Winged wildlife explained at nature center
On August 2 from 8:00 a.m. to 4:00 p.m., the Friends of the Rio Grande Nature Center State Park will present Summer Wings, its tenth annual festival celebrating New Mexico’s small but spectacular wildlife: hummingbirds, butterflies, dragonflies, and bees.
Events will include early-morning bird and nature walks, hands-on collection and release of dragonflies, children’s craft activities, bird identification with the New Mexico Audubon Society, a raffle with prizes, and live birds from Wildlife Rescue to examine close-up.
Noted photographers will offer images of winged animals, birds, and insects for sale. Dick Fagerland (“the Bug Man”) and Joan Day-Martin, New Mexico’s only certified hummingbird bander, are part of the speaker lineup for the event. Also, Day-Martin and her helpers will net-capture, band, weigh, measure, and release hummingbirds throughout the day.
The free all-day event will be held at the Nature Center, 2901 Candelaria NW, in Albuquerque. For further information, call 344-7240.
A beauty at Rainbow Valley Llamas
Invierno and Salsa score big-time in competition
Invierno and Salsa are two seven-year-old llamas who learned to drive a cart at the age of two. Invierno is a white llama who usually sports a gray saddle. His name means winter because of his color and the season in which he was born. He is an ALSA champion, a national champion, and a show champion. Salsa is a reddish brown llama with reverse Appy markings underneath.
These two buddies are wilderness pack llamas and are certified Pet Partners with the Delta Society. They are certified to visit schools, nursing homes, and other public events. They both are qualified to participate in the National Llama Show for the third consecutive year.
The team of Invierno and Salsa has driven in ten llama shows, winning first place at the prestigious Estes Park Llama Show this past summer. They have driven in many parades, including the Corrales Harvest Festival and the Bernalillo Nighttime Christmas Parade where they wore Christmas lights and pulled an illuminated cart. They also have given rides to children at Carrey Tingley Children’s Hospital for the last two years. They raised over $400 for the Wildlife West Wild Animal Park in Edgewood by giving cart rides for donations at the park’s open house.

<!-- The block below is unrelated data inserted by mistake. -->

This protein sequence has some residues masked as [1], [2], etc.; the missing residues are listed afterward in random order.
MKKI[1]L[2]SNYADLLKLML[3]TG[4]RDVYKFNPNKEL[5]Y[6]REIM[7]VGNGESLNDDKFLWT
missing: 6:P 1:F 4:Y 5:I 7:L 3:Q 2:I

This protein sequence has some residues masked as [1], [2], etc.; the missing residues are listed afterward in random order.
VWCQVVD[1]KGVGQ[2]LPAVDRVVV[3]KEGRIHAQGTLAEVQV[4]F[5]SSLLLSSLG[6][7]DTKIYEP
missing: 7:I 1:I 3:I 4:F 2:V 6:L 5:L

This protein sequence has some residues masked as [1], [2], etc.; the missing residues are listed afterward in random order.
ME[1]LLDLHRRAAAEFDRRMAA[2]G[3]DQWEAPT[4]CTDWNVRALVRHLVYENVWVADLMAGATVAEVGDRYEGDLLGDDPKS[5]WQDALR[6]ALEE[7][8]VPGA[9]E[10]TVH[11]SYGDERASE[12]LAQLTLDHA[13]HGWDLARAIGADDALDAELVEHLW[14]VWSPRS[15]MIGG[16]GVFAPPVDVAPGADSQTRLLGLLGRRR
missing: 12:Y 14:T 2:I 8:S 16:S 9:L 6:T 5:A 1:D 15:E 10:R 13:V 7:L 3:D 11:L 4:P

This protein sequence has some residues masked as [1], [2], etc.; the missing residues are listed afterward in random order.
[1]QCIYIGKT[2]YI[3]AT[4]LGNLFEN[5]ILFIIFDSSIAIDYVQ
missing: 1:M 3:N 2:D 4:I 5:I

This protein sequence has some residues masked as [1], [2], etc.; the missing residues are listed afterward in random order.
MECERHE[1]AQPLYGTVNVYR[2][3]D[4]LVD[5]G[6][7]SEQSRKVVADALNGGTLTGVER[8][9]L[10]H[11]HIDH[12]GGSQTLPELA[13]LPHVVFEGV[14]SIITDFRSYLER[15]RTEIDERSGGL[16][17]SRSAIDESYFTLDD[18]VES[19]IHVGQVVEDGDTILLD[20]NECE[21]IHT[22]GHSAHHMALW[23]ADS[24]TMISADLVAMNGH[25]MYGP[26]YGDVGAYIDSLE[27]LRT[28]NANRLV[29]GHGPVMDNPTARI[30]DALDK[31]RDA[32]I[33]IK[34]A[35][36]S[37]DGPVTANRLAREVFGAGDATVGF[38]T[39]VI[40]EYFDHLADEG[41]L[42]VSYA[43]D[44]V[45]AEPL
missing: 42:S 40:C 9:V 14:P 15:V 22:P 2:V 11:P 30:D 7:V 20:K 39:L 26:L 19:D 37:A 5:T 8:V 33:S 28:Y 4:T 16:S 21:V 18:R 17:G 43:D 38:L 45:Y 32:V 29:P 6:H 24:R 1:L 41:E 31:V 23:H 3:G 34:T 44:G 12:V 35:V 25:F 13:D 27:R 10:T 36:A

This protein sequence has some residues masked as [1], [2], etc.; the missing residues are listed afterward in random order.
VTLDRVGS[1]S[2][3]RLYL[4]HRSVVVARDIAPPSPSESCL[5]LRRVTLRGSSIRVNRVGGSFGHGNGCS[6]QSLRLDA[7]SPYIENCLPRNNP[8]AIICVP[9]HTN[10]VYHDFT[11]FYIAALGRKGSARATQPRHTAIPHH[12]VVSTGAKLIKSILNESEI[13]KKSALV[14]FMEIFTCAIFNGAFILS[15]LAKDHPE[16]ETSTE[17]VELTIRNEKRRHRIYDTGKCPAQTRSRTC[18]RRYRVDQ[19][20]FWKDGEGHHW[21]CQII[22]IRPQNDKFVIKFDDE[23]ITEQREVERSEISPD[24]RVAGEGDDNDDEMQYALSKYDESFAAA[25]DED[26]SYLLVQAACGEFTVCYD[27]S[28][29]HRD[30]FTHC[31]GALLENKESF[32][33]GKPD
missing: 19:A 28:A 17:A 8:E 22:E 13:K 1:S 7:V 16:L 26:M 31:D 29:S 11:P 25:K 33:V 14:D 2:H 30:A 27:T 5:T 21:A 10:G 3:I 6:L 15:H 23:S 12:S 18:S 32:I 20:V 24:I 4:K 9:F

Invierno and Salsa have helped and will continue to help homeless animals, too. Watermelon Mountain Ranch has invited them to give cart rides to help attract attention at pet adoptathons and to give the children something to do at these events. They have been at the PetSmart adoptathon in Albuquerque for the last two years.
Invierno and Salsa teach other llamas to pull a cart the same way that they learned. A new llama is hitched in a triple hitch between the two. The new llama quickly learns from the experienced llamas. After a short trip of about a half mile the new llama goes out in a double hitch with one of the experienced llamas. With the experience of these two short trips, the new llama is usually ready to pull the cart himself or as part of a team with another new llama trained in the same fashion. There is always a walker ready to direct the team.
Llamas learn word commands in a few tries. Light tweaks of the lines tell the llamas which way to go. There is no ground driving necessary, and the llamas learn the feel and placement of the cart behind them from the very beginning. They know to make turns to accommodate the cart. Placitas last saw Invierno and Salsa giving cart rides at Placitas Appreciation Day at Homestead Village Shopping Center. Water was kindly donated by the Pinon Café.
Llama owner and breeder Mary Summers loves Invierno, Salsa, and the rest of her llamas as pets as well as pack animals. She said, “Llamas take less than five minutes a day to care for. They have an expressive body language and dance happily when fed. They vocalizes quietly to let you know how they feel but don’t make noise that would bother you or your neighbors. Llamas have a charming personality and identify closely with your moods.”
According to Mary and her husband Reid Langerman, who cotrains, -owns, and -cares for their llamas, llamas costs less to feed than a big dog. Reid says, “They are a vegetarian animal which eats low on the food chain. As a pet, they are incredibly healthy, so vet bills are low to nonexistent. A llama will live long enough to grow up with its owner’s children, generally eighteen to twenty-five-plus plus years and even smells pretty good without ever having had a bath. This pet sheds about once a year, if at all.”
Mary and Reid own the llama farm called Rainbow Valley Llamas in Placitas and offer catered llama pack trips to the public in addition to their breeding and public service work. For further information about the llamas or public services that Mary and Reid offer, or to visit the llamas in Placitas, call Mary or Reid at 867-1105.